Originally posted on SteamboatGuides.com
One of our most commonly asked questions is “How do I prepare for a snowboard or ski vacation?” While there is no easy answer, there are a number of ways you can prepare your body and mind for a trip to the mountains. Off-snow training regiments can benefit riders in many ways, including conditioning, balance, and freestyle advancement. Snowboarding uses a diverse set of muscles; creating a work-out plan to keep them all in shape is no easy feat, considering that many of our guests ride no more than 20 days per year. I encourage my clients to train core snowboard muscles throughout the year, reducing the dreaded “day 3 burnout” and making their on-snow experience more enjoyable. There are many ways to keep your body in “snowboard shape” and your mind prepared for the next jump, the important thing is that you find one that works for you.
This is the first in a series about off-snow training. We’ll look at trampolines, fitness training, favorite exercises, and other sports with skills that transfer easily to snowboarding.
Finding Freestyle Progression
The freestyle aspect of the sport has been my primary motivation for progress over the years. Many of our students are the same, with their drive to learn coming from big televised events like the X-Games and the Olympics. Whether it’s return students who are now excelling in the park, guests who have requested an introductory freestyle lesson, or my coaching at the Alyeska summer camp, I often have to be creative to help students get to the next step in their freestyle ambitions.
Growing up in Alaska, there was rarely a shortage of steeps or snow but we lacked sculpted freestyle features. As a result, my friends and I built small parks in our backyards: scraps of metal, picnic tables, jibs, gaps, and tree slides. We would snowmobile and hike into the backcountry to try out new tricks on big jumps with low-penalty powder landings, and modified our snowboards for trampoline use to help practice spins and grabs off-snow.
When I moved to Colorado the parks challenged my abilities, as hard landings on thirty-foot tables stalled my enthusiasm in the early season. My thirty-year-old body doesn’t heal as quickly as it did at twenty, and with a snowboarding career that’s dependent on not being broken, I’ve had to find other ways to encourage my own progression. For the most part, this has taken the form of off-snow training. By taking freestyle moves off-snow you can greatly increase your confidence and amplitude while minimizing danger.
Trampolines can effectively help you train for balance, conditioning and freestyle improvement. Jumping on a trampoline while strapped into a snowboard is a surprisingly hard workout. The added resistance from the board increases your heart rate in a matter of jumps, and because your feet are strapped into your normal stance, you also get the benefit of balance training and air time. There are a number of products being marketed and sold as trampoline boards and they’re not very expensive.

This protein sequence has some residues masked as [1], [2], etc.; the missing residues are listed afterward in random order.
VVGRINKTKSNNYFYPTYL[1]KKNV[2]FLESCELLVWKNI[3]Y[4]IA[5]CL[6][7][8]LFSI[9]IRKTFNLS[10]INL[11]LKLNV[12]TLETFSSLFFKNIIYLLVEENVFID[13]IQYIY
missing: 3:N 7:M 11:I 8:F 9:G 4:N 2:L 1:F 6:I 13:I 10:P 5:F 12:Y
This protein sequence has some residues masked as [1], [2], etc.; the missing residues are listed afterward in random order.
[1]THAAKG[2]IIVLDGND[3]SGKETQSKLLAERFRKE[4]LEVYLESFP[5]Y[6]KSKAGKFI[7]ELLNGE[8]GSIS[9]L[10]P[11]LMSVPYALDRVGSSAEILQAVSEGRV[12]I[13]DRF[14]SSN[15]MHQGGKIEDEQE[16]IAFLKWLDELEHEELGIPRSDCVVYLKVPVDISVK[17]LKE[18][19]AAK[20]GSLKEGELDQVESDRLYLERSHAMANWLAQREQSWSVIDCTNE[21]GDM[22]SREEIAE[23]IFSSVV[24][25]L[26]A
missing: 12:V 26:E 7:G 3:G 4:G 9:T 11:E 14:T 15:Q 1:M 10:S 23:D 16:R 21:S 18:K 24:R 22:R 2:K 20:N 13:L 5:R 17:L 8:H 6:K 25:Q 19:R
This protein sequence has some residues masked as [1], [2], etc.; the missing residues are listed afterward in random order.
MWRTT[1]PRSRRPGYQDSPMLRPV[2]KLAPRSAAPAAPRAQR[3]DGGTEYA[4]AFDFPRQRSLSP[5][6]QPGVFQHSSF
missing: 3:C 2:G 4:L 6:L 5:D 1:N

Alternatively, you can make your own out of an old board. The first step is to file the edges until they’re round and smooth. Then, take a ¾” drill bit and drill holes all over the board, reducing weight, softening the board, and preventing suction from holding the board to the trampoline. Finally wrap the edges in a few layers of duct tape; the tape backing is rubbery and increases your traction on the trampoline, while preventing the edges from cutting the mat.
Start out with just some basic bounces, pulling your knees up while you’re in the air, extending your legs down as you land. Once you’re comfortable jumping up and down, try a “shifty:” a maneuver where you rotate your lower body without moving your upper body. For frontside shifties, a regular rider rotates their board counter-clockwise, a backside shifty would be clockwise (goofy riders are the opposite). Shifties help to build air awareness and composure and are a stepping stone to grabs.
When you’re ready to try grabs, start with just tapping the edge of your board with your hand. You can check out great article introducing grabs here: Introduction to Grabs. If you have someone to train with, write out a list of grabs and call them out to each other. Last year I worked with a student who had never done grabs before because she was afraid to try them off jumps. The trampoline’s low-penalty setting was perfect, and she quickly progressed. The benefit to off-snow training showed the next time we rode on-snow; she was able to transfer the trampoline grabs to grabs off small jumps. Her instant success came from a combination of muscle memory and mental preparation.
Trampolines can benefit much more than just grabs. Spins and flips can also be learned on the trampoline, but as amplitude and difficulty increase so does the potential for injury. Consider attending some gymnastics training or hire a coach for a few hours of one-on-one time. Any time you’re trying a new trick you should first attempt it without the snowboard on, and get it dialed in before strapping back in. Make sure you have a spotter, and consider using a trampoline with a bungee-harness for your first few flips. As you attempt bigger tricks you may want to create a reference point for where the jump is by drawing a “jump zone” on the trampoline mat.
If you’re in Colorado, consider spending a day at the Woodward at Copper barn. The Woodard barn is an incredible facility designed around the concept of safe freestyle training, and features tumbling mats, foam pits, trampolines, and even snowflex ramps that send you into a soft foam pit. On any given day you’ll find pros, ams, and aspiring new riders working on their skills.
Woodward has great coaches that will work with you whether you’re ready to try your first jumps or your practicing double-corks.